The identification of origins in higher eukaryotes has been difficult. The few origins identified thus far are not numerous enough to deduce conserved consensus motifs (Todorovic et al., 1999; Bogan et al., 2000). Epstein–Barr virus (EBV) has long been known to carry an origin of DNA replication, oriP, that has served as a model system to study replication initiation since its identification (Yates et al., 1984). EBV is a human herpesvirus that immortalizes B lymphocytes in vitro and in vivo, to establish a latent infection in continuously proliferating cell clones. In these cells, the EBV genome is maintained as an episome and replicates synchronously with the cellular DNA (Adams, 1987; Yates and Guan, 1991). OriP is a 1.8 kbp region that initially was identified for its ARS activity and functions as a bidirectional replication origin (Yates et al., 1984; Gahn and Schildkraut, 1989; Little and Schildkraut, 1995). Putative start sites were mapped at the nucleotide level (Niller et al., 1995). OriP consists of two elements, the family of repeats (FR) and the dyad symmetry (DS) element (Figure 1A; Reisman et al., 1985). Both elements contain binding sites for the viral transactivator EBV nuclear antigen 1 (EBNA1). FR has 20 copies of a 30 bp repeat, each including an EBNA1‐binding site (Rawlins et al., 1985). The binding of EBNA1 to these sites contributes to plasmid maintenance (Reisman et al., 1985; Wysokenski and Yates, 1989; Aiyar et al., 1998). The DS element contains four EBNA1‐binding sites and functions as a replicator that presumably requires the presence of EBNA1 (Harrison et al., 1994; Aiyar et al., 1998; Shirakata and Hirai, 1998; Yates et al., 2000). Replication competence of oriP plasmids is dependent on the integrity of the DS element. In contrast, the DS element is dispensable in the context of the complete EBV genome, where replication can also initiate outside of oriP (Gahn and Schildkraut, 1989; Little and Schildkraut, 1995; Norio et al., 2000). This is an interesting observation with respect to the ongoing debate as to whether replication in higher eukaryotes initiates either in broad initiation zones or at distinct sites (for a review see Bogan et al., 2000).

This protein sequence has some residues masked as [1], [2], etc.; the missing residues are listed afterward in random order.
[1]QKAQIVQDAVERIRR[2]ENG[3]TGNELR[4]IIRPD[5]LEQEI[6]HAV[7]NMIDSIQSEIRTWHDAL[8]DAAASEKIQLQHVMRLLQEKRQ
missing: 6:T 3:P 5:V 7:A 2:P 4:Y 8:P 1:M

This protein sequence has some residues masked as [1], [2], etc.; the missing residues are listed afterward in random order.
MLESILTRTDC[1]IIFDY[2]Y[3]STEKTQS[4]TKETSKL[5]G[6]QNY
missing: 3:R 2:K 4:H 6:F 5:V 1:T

Figure 1.

(A) The bipartite structure of oriP. The dyad symmetry (DS) and the family of repeats (FR) are the two essential elements of oriP. Each black circle (oval in the enlargement) represents a single binding site for an EBNA1 dimer. At the DS element, a spacing of 21 bp exists between neighbouring pairs of EBNA1‐binding sites (E). The binding sites within the FR were determined experimentally (Ambinder et al., 1990). It consists of two blocks of 10 EBNA1‐binding sites showing dyad symmetry. Rep* is a 298 bp DNA fragment that can partially substitute for the DS element if multimerized on a plasmid (Kirchmaier and Sugden, 1998). (B) Human primary B cells were immortalized with the 81 kbp derived mini‐EBV plasmid 1478.A. Functional elements are shown on the outer circle. The latent viral genes EBNA1, EBNA2 and LMP1 are depicted. oriP, the latent origin of DNA replication, is shown with its two essential components, FR and DS, and the non‐essential element Rep*. The second origin of DNA replication of EBV, oriLyt, is active only during the lytic phase. The two components are indicated as circles. The plasmid backbone of this episome stems from the F‐factor plasmid pMBO132 (arrows). The terminal repeats and the W repeats, repetitive sequences within the episome, are shown. The terminal repeats are essential elements for packaging of the viral genome. The inner circle of the map indicates the location and designation of the fragments that were analysed by PCR amplification after immunoprecipitation (see Table I).